What factors are considered for custody modification?

Custody orders created during a divorce hearing can be modified after they are put in place. For example, the non-custodial parent may request the court to review the order if he or she is now seeking joint custody. Here are a few of the considerations the court will keep in mind when child custody modifications are requested. 

Whether both parents agree with the modification 

It is important for parents to be in line with changes to custody orders. If the custodial parent disputes the change, he or she will need to provide evidence as to why the original order should be upheld. The non-custodial parent will also need to provide evidence to support their case.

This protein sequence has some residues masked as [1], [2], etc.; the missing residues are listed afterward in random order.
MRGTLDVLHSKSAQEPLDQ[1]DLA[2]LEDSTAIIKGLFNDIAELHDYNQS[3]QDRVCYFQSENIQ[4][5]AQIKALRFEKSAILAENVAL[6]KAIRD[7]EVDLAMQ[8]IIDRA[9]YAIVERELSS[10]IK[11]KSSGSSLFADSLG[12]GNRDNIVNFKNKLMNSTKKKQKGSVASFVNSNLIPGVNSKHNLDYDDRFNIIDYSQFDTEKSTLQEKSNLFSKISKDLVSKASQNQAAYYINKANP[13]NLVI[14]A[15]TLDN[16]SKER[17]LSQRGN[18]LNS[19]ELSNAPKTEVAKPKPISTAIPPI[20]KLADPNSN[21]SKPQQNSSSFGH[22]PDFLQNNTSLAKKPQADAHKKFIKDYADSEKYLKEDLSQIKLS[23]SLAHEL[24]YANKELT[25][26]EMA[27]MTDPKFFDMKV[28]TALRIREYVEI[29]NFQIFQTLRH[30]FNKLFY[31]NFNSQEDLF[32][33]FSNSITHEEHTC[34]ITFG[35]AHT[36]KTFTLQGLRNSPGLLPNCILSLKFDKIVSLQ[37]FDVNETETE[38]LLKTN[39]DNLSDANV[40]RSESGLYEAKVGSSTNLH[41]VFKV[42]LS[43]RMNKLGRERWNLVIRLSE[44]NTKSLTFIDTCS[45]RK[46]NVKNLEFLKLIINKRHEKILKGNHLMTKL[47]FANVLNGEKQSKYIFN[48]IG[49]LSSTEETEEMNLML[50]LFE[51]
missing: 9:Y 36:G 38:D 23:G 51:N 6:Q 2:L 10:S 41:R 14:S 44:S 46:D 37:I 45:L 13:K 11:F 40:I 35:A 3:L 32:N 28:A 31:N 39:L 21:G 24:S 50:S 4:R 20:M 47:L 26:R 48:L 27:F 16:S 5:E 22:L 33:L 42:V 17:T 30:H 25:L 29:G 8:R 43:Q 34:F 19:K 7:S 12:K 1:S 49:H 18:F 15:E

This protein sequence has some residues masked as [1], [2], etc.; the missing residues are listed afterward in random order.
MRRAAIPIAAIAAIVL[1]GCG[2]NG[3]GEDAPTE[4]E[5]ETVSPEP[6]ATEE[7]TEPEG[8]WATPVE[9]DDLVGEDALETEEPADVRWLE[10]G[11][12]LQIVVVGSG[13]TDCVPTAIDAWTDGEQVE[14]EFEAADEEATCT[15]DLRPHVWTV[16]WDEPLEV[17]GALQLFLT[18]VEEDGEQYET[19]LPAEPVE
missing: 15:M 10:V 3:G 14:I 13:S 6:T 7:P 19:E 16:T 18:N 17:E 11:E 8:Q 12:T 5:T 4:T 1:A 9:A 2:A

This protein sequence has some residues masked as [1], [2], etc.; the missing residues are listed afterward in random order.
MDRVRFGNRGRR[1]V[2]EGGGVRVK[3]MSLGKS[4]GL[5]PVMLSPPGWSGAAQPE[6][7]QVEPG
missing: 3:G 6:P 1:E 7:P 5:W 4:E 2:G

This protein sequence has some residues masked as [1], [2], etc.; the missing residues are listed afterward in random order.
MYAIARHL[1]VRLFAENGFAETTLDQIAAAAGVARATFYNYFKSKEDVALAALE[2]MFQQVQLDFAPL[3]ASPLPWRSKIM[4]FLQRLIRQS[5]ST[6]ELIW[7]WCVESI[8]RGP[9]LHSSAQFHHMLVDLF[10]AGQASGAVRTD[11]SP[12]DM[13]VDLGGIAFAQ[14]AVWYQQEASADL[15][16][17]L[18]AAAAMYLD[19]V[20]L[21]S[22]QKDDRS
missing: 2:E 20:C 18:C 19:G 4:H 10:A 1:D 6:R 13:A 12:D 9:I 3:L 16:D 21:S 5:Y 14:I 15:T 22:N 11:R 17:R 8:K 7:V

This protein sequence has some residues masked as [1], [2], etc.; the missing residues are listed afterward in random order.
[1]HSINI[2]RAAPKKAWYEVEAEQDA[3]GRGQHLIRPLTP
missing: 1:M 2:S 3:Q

If the decision-making process has changed 

Child custody can be physical or legal. Physical custody refers to where the child lives, while legal custody refers to who gets to make decisions on behalf of the child. If the non-custodial parent has been provided authority to make certain decisions or be involved in the decision-making process, a case can be made to the court to change the existing order. 

If the child is fully integrated into the non-custodial parent’s family 

A child must feel a sense of belonging in his or her home. In this case, the court will review whether the child has experienced a healthy home environment at the home of the non-custodial parent. 

Whether the modification benefits the child 

All custody decisions made by the court are made to benefit the best interests of the child or children at the center of the dispute. Changing one’s living arrangement can be difficult, especially for kids. However, if it is determined that the harm caused by the change in the environment is less than the benefit offered, the court may agree to the modification.